Dwarf Sperm Whale

Scientific Name:
Kogia sima
2.7 m (9.0 ft)
270 kg (600 lbs)
data deficient
Deep-water squid, crustaceans, fish, octopus

Physical characteristics

The coloration in adults is dark blueish-gray to blackish brown on the back with a lighter underside. On the side of the head, between the eye and the flipper, there is often a crescent-shaped, light-colored mark referred to as a "false gill". They have the shortest rostrum of all cetaceans and their skull is slightly asymmetrical. The teeth are very thin and sharp.

Behavioral characterization

They usually do not approach boats but may be seen breaching where they leap out of the water vertically and land with a belly flop. Unlike most other small whales, they do not roll forward at the surface but drop out of sight. When in danger, females have been reported to release faeces and hide their calves in the cloud.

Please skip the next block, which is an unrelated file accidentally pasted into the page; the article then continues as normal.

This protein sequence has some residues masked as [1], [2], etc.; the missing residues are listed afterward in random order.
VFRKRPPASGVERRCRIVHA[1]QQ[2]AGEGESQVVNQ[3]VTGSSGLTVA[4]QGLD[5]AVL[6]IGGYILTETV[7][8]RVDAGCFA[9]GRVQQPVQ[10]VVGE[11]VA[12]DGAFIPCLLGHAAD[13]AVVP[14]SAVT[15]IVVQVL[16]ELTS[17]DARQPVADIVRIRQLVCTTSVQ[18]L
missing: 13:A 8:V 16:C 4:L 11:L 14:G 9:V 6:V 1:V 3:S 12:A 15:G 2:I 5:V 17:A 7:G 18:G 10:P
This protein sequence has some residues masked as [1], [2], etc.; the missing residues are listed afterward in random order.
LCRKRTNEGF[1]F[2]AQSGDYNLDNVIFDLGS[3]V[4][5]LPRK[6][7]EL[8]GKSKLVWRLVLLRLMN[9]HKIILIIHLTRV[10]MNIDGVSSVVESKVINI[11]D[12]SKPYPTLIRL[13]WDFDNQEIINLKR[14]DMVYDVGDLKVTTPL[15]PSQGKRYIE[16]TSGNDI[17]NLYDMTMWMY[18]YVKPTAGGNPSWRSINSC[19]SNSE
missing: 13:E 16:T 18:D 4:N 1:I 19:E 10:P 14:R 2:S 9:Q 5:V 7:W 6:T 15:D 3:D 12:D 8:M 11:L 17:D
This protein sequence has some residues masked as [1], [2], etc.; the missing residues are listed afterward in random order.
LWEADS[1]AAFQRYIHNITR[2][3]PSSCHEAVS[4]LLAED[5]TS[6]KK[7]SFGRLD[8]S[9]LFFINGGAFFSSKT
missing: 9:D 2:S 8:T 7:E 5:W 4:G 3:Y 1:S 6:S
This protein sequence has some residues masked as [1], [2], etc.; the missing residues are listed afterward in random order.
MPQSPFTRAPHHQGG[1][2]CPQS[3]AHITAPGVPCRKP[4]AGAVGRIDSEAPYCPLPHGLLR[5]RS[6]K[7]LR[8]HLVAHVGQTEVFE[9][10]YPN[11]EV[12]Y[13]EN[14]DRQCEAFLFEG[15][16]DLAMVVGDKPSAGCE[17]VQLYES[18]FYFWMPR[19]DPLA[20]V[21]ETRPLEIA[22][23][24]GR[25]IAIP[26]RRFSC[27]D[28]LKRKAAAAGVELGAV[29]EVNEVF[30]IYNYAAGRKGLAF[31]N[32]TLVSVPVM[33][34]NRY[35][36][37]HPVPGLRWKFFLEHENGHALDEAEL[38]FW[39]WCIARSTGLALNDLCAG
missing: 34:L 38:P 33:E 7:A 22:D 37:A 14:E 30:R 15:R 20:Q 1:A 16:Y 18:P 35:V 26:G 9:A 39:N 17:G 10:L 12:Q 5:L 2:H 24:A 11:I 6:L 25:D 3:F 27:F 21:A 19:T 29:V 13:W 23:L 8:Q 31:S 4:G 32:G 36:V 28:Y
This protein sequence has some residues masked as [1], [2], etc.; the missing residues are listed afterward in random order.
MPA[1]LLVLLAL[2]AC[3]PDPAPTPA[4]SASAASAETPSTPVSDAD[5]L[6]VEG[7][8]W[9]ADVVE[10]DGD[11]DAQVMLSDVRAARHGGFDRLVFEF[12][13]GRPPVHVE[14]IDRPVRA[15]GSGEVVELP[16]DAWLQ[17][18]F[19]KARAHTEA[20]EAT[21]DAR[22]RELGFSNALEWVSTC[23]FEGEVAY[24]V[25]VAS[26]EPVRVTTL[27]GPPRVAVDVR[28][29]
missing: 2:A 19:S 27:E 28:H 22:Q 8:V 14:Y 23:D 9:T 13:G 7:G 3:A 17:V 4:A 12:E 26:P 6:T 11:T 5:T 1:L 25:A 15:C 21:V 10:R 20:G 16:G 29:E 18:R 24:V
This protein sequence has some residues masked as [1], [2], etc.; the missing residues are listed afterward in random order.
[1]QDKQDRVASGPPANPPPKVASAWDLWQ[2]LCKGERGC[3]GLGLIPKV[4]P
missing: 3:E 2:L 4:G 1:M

The mainly live over the continental shelf and slope off tropical and temperate coasts of all oceans. However, most knowledge comes from strandings as dwarf sperm whales are hard to identify at sea.

Population size



Large sharks and killer whales.

Migration/Dispersal patterns

It is believed that dwarf sperm whales do not migrate as they can be found year round.

Social system/Group size

Group sizes tend to be small, most often less than 5 individuals, although groups of up to 10 have been recorded.

Major threats

Stranded animals were reported to have large amounts of plastics in their stomachs. Direct and indirect catch also occurs, mainly due to their small size.

Research efforts


Fun fact

Their body form resembles sharks.